Reflections on Mark 3:1-6 Part 4

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"He stretched it out, and his hand was restored." (Mark 3:5)


Third Contrast: The response Acceptance and Rejection

It is interesting to note that the man with the withered hand did not ask for healing. Neither, of course, did the Pharisees. No one present asked for healing. The man obtained healing, the Pharisees did not; yet all had the chance to be healed and all needed healing of a sort. It was only the man with the withered hand who actually recognized his need, entered into a relationship with Jesus and, in faith, obeyed the command of Jesus to stretch out his hand. Recognition of a need, entering into a relationship, responding to the call in faith, these are the steps necessary for healing.

These steps were totally lacking in the case of the Pharisees. The question Jesus asked (v. 4) should have prompted them to enter into dialogue, establish a relationship and eventually recognise their need. They remained ignorant of their “hardness of heart”; they were neither willing nor able to enter into a relationship and therefore they were not open to healing. The gifts are inseparable from the giver. It is the same today; if we want the healing we must welcome the healer, enter into a relationship with him and trust him.

It is Jesus who takes the initiative. He invites the man to come forward. He obviously knew that he was in need of healing. In one heart alone could he see that openness, that expectation and that unexpressed faith necessary for healing. One heart alone was right with God, one heart alone was there to worship; only one heart was ready for the creative power of Jesus.

Both the man with the withered hand and the Pharisees had a personal encounter with Jesus in a physical sense. He spoke to both, he could have healed both. One came to him when called forward, the others did not “yet you refuse to come to me that you may have life.” (John 5:40). What will our response be? Do we cling to our hardness of heart, to our unforgiving spirit? Do we cling to these instead of to Jesus who brings forgiveness, healing and makes us whole?

The hearts of the Pharisees were full of negativity; they were spiritually dead. They were travelling swiftly along the road of death despite being in the presence of the source of life. That their heart was not right is clear. They were in a place of worship, the synagogue, yet apparently their thoughts were not focused on worship but on spying on Jesus to catch him out (v. 2). This sounds familiar does it not? There are people even today entering in a church and worship is only a second thought; they are more intent on observing others or chatting or commenting on what so-and-so is wearing!

Jesus did nothing to cure the withered hand. It was the power of his word that did everything, hence the disappointment shown by the Pharisees. The creative word speaks healing into existence just as in Genesis the Word said “’let there be light’, and there was light” (Genesis 1:3). He who is “the radiance of the glory of God and the exact imprint of his nature”, who “upholds the universe by the word of his power” (Hebrews 1:3), he who calmed the storm (Mark 4:36-41), that very same person now said “Stretch out your hand.” The power inherent in the Word enabled the man to stretch out his hand: “He stretched it out, and his hand was restored.” (v.5). The power of he who created the universe now restores the withered hand of this man of whom we do not even know the name. This is the saviour to whom we surrender everything. It is he who stoops down from on high to transform us into what we were meant to be.  “I am not ashamed, for I know whom I have believed” (2 Timothy 1:12).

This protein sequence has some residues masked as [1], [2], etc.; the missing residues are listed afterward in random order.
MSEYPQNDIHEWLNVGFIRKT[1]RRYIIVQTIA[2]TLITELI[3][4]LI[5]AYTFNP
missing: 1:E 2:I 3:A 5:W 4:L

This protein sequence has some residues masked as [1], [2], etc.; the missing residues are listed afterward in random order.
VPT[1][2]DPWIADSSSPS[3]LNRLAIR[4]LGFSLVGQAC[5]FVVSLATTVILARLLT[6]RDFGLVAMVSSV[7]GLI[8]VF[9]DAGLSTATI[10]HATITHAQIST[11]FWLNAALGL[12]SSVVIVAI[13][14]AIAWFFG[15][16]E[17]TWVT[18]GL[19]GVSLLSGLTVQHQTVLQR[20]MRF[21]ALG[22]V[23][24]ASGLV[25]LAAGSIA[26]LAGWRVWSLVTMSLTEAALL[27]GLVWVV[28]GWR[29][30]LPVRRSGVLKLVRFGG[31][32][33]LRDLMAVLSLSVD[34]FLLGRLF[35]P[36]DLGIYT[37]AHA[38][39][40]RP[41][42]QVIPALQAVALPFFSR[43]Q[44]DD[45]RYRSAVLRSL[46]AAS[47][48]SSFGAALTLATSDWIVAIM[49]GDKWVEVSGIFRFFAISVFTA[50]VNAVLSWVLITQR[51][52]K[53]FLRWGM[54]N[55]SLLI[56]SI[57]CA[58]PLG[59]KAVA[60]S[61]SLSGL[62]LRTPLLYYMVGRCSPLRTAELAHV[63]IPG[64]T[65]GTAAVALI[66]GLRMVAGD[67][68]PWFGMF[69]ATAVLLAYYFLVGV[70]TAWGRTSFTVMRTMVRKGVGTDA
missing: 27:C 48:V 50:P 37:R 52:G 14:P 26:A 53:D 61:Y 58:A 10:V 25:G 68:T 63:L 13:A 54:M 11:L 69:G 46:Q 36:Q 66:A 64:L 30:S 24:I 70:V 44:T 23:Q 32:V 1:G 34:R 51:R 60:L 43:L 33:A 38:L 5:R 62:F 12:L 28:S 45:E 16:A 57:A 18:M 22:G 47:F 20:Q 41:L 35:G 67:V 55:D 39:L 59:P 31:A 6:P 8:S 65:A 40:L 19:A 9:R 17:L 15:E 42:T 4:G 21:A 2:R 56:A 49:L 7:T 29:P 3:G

The command of Jesus to stretch out his hand must have sounded somewhat strange if not absurd, not only to the man himself but also to the onlookers. Whoever has seen a withered hand would know that it is impossible to stretch out such a hand. He was asked to do the impossible; but in faith he did it and as he did so healing took place. The action of stretching out takes place when the healing word was spoken. It is the Word that heals, that restores, as it is accepted in faith. There is power in the Word:

so shall my word be that goes out from my mouth; it shall not return to me empty, but it shall accomplish that which I purpose, and shall succeed in the    thing for which I sent it. (Isaiah 55:11)
The only one to speak here was the Word of God bringing the compassion of the Father into action. The words of Jesus must have resounded throughout the synagogue to the amazement of all present!

There is also a lesson for us here. Is there something that needs to be restored in our lives? Is there unforgivenness in our hearts? Are there dark corners deep within? Are we ready for that healing that we crave? Do we have that genuine disposition, that worshipful heart that readies us for healing or is our heart as hard as stone, so solid that it prevents the healing power of Jesus from penetrating it? Do we recognise our need? Do we come forward in expectation and faith? Let us open ourselves up to the healing power of the Word; let us welcome the creative power of Jesus into our mind, heart and spirit.

The man with the withered hand came forward, the Pharisees did not; he received healing, they did not. What about us? Let us open ourselves to the gift of God, let our hearts open up in joyous expectation and grateful awe to the presence of the Lord of life to receive that life, that love and that freedom which we crave. Let us have an open mind, an open heart and an open hand to receive the love, the peace and the joy of Christ. “Come to me, all who labour and are heavy laden, and I will give you rest” (Matthew 11:28).

Robert Walsh

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Mark 3:1-6 Questions for Group Leaders

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